About this Research Topic
Mitochondria are undoubtedly the powerhouse of eukaryotic cells. Through the oxidative phosphorylation machinery (OXOPHOS) they synthesize ATP for the energy metabolism, moreover, they are involved in a plethora of cellular mechanisms such as metabolic pathways, stress response, cell signalling and apoptosis. Indeed, their complex role makes the mitochondria very important organelles in the life cycle of eukaryotic organisms, with their dysfunction being strictly associated with a series of pathological conditions.
According to the endosymbiosis theory, diverse eukaryotic cell organelles (among which are the mitochondria) derive from bacteria, since they structurally and functionally resemble an autonomous organism. However, the mitochondrial genome encodes only a small subset of proteins (14 proteins), which are mostly membrane proteins located at the Inner Mitochondrial Membrane and are involved in the OXPHOS energy-producing machinery. The majority of proteins defining mitochondrial structure and function are encoded by nuclear genes. This leads to high phenotypic plasticity, which is a fundamental molecular basis for the different roles that mitochondria play in different cellular and tissue compartments. This adaptive capacity has been only initially addressed, and a new generation of OMICS investigations would be needed to provide the key evidence of such a functional rearrangement.
In the last 20 years, proteomics studies, mostly based on Mass Spectrometry protein detections, have allowed the identification of thousands of proteins associated with mitochondria and have led to the increased comprehension of mitochondrial function in physiological and pathophysiological conditions. Moreover, with the help of bioinformatic tools and systems biology studies, the interaction between the mitochondria and other cell compartments became more evident and led to the implementation of studies devoted to unraveling mitochondrial importance in the delicate balance of life. Last, but not least, within the frame of the Human Proteome Project initiative (HPP) started from Human Proteome Organization (HUPO) community in 2010, the challenging scientific aim to map the entire human proteome in a systematic and coordinated international effort using currently available and emerging techniques was defined. Two complementary projects were launched: the Chromosome-Centric Human Proteome Project (C-HPP) and the Biology/Disease-driven-Human Proteome Project (B/D-HPP), that proceed in a constant and mutual interaction under the support of the HUPO resource pillars for mass spectrometry (MS), antibody profiling (Ab), and public knowledge bases of genomics, transcriptomics and proteomics.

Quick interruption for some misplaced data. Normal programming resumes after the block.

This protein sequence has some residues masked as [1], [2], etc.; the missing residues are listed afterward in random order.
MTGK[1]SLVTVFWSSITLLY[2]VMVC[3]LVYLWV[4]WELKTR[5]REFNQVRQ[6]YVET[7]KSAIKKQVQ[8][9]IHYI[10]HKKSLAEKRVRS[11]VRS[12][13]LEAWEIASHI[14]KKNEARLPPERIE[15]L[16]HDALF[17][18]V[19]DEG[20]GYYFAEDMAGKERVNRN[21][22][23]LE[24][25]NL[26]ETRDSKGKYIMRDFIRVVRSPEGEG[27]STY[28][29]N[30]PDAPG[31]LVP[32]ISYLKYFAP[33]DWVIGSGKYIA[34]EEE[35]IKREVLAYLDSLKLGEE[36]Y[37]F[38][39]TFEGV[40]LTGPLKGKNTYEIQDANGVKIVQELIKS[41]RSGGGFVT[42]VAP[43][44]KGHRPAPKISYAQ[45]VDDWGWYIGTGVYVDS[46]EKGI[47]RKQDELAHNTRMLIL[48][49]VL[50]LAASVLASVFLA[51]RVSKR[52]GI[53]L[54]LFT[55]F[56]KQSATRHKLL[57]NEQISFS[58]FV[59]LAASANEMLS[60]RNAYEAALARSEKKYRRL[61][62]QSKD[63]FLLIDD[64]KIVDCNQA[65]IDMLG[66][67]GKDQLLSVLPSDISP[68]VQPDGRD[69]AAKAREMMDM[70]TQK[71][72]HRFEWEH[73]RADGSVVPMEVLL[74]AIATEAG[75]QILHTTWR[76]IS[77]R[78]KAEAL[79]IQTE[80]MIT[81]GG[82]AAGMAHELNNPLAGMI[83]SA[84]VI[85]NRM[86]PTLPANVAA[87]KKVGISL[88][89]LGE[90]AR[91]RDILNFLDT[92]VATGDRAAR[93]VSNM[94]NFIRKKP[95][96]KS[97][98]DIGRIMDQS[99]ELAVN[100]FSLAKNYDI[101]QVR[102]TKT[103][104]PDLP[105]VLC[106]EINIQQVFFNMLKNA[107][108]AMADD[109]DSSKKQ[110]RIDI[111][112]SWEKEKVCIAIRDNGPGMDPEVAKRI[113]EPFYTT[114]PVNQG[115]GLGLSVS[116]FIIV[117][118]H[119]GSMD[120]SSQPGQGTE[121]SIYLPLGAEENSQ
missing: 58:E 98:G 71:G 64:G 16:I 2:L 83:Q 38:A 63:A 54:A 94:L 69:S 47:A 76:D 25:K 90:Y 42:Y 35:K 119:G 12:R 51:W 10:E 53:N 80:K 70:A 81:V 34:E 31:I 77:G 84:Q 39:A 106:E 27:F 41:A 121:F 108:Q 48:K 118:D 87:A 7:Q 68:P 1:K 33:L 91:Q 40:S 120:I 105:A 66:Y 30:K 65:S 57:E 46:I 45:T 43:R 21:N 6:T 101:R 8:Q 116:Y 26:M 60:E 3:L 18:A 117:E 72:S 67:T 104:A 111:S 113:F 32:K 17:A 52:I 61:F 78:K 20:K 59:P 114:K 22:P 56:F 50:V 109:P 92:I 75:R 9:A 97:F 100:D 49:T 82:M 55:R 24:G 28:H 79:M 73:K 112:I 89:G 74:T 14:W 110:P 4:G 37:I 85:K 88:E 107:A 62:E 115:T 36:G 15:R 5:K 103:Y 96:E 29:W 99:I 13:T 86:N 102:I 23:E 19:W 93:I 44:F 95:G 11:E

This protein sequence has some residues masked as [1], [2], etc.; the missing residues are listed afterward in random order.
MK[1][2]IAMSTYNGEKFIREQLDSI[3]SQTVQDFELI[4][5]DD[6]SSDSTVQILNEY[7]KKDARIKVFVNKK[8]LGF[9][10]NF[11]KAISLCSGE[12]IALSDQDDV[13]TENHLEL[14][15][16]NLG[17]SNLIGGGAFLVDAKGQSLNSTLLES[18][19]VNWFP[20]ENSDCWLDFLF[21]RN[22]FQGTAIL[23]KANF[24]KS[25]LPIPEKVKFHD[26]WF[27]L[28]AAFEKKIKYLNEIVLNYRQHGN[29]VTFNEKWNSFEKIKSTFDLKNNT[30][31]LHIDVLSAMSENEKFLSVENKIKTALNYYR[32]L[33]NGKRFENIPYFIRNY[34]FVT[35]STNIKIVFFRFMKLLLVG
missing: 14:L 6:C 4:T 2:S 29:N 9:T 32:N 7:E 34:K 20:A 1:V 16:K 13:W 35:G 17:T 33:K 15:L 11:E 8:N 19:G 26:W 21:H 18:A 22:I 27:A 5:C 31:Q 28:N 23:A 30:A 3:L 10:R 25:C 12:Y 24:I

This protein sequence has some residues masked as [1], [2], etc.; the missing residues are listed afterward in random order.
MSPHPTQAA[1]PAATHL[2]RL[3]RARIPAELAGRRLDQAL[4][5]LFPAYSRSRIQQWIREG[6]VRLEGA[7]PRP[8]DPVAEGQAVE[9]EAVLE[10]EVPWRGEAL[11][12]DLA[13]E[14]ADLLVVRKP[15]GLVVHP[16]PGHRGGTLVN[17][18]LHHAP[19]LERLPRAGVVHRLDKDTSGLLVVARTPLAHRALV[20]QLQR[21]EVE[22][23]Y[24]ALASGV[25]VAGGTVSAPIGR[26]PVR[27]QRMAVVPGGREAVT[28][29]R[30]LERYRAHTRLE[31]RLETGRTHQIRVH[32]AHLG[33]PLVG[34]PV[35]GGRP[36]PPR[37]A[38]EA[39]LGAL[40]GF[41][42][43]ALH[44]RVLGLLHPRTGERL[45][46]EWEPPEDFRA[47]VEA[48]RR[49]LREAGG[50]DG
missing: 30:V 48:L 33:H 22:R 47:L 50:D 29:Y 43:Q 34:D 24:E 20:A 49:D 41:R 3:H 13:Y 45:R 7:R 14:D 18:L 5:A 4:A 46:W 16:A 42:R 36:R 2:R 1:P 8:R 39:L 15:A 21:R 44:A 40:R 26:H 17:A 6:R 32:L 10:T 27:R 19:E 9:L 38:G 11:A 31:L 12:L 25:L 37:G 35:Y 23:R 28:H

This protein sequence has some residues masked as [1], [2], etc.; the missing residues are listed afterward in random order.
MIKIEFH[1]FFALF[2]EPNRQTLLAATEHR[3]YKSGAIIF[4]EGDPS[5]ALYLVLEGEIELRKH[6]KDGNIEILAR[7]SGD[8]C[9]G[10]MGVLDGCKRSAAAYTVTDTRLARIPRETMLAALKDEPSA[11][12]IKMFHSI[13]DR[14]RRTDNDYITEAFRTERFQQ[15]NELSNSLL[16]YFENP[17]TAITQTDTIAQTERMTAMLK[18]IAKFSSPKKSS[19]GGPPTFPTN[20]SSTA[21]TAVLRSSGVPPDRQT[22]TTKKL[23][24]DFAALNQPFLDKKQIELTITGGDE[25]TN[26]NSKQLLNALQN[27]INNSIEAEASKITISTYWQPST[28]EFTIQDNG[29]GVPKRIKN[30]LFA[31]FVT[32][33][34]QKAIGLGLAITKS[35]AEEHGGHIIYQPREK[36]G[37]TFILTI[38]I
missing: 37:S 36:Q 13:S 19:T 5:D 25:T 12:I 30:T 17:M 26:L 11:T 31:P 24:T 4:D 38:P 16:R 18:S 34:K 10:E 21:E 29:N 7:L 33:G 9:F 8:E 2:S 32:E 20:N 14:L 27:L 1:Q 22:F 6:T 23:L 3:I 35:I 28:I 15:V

The aim of this Research Topic on Mitochondrial Proteomics is to gain more information about mitochondrial structure and function in order to unveil unknown aspects, or to clarify complex mechanisms, of:
- mitochondrial physiological function (e.g. cell life and death signalling, energy production and cellular redox balance)
- mitochondrial dysfunction in metabolic and neurodegenerative diseases (e.g. Diabetes, ASL, PD, AD).
In this Research Topic, we welcome Reviews, Mini Reviews, Commentaries, Methods and Original Research papers which discuss the use of OMICS data, with particular focus on Proteomics ( e.g. discovery, quantitative, PTMs and redox proteomics), both independently or in combination with more classical biochemical, molecular and cellular approaches. This will hopefully provide deeper insight into the physiological or pathophysiological mechanisms involving the mitochondria and will potentially shed light on new roles for these incredible organelles.
Keywords: Mitochondria, Proteome, Post-translational Modifications, Metabolism, Neurodegeneration
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